CCA3: Arctic mixed-phase clouds


Mixed-phase clouds in the Arctic are still poorly represented in climate models. Their role for Arctic amplification needs further research. A potential domain for the ICON-LAM forcing simulation including the three observational supersites [Utqiagvik (NSA), RV Polarstern (PS), and Ny-Ålesund (NYA)]. On the right an example for the observed radar relectivity and an ICON-LEM setup including the topography around Ny-Ålesund. Similar setups will be used for high-resolution simulations around the other two super-sites all forced by the ICON-LAM.

Key objectives

  • Investigate mixed-phase clouds across Arctic using airborne measurements and data collected at different Arctic regions: Ny-Ålesund in Eurasian Arctic, Utqiagvik (Barrow) in western Arctic, and RV Polarstern in central Arctic,
  • Point measurements will be complemented by airborne observations [MOSAiC and HALO-(AC)³], which cover larger areas and provide useful insights into evolution of Arctic air masses,
  • Combining the different observational data sets with simulations by ICON model family, allows to assess representativity of cloud parameterisations across the Arctic and influence of different surface conditions,
  • Involve large spectrum of scales for mixed-phase by placing a special focus on the impact of certain microphysical processes at different scales.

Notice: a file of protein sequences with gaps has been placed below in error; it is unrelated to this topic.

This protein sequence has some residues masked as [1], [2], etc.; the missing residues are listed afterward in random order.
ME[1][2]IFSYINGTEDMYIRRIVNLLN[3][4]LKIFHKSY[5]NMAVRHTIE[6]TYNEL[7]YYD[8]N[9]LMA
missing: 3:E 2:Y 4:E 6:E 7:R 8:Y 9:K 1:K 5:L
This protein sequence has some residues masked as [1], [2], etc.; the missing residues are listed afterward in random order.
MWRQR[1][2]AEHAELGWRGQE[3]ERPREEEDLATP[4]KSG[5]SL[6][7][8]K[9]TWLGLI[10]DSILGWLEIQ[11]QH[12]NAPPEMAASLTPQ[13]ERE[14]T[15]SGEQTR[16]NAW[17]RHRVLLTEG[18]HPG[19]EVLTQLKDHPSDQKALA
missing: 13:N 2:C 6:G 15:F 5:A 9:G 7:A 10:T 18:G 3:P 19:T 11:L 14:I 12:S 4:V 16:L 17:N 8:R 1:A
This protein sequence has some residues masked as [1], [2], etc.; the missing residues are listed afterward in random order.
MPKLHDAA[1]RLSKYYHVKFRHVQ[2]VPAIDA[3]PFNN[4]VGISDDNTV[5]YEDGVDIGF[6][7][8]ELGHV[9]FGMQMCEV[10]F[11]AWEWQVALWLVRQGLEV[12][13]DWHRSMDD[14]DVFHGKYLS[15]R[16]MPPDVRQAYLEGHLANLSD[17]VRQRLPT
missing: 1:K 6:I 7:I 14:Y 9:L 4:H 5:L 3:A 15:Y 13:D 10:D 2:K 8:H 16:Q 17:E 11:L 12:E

Major questions

  • How do regional differences influence the representation of mixed-phase clouds in the coarse and fine model simulations? What is the relative impact of changing surface and synoptic conditions (link to CCA2 and CCA4)?
  • Are there differences in the model and/or the observations of mixed-phase clouds depending on the air masses these clouds are formed in (link to CCA4)?
  • Which processes and heterogeneities are key to be represented in models, and do they differ across the different sites? What is the impact of changes in cloud phase on cloud radiative effects (link to CCA1)?

General approach

  • Chain from observations and high-resolution simulation up to weather and climate models as consistent as possible,
  • Comparison at process level between observations and high-resolution simulations will enable a detailed assessment of microphysical parameterisations on necessary scales,
  • Due to the consistent forcing, a focus on microphysics will be possible and gained insight will be transferred back to larger scale models,
  • Collaboration will be established by bringing together projects performing  measurements from surface and across-scales from aircraft and those performing ICON simulations.

Collaborations within (AC)³


(leading project is boxed)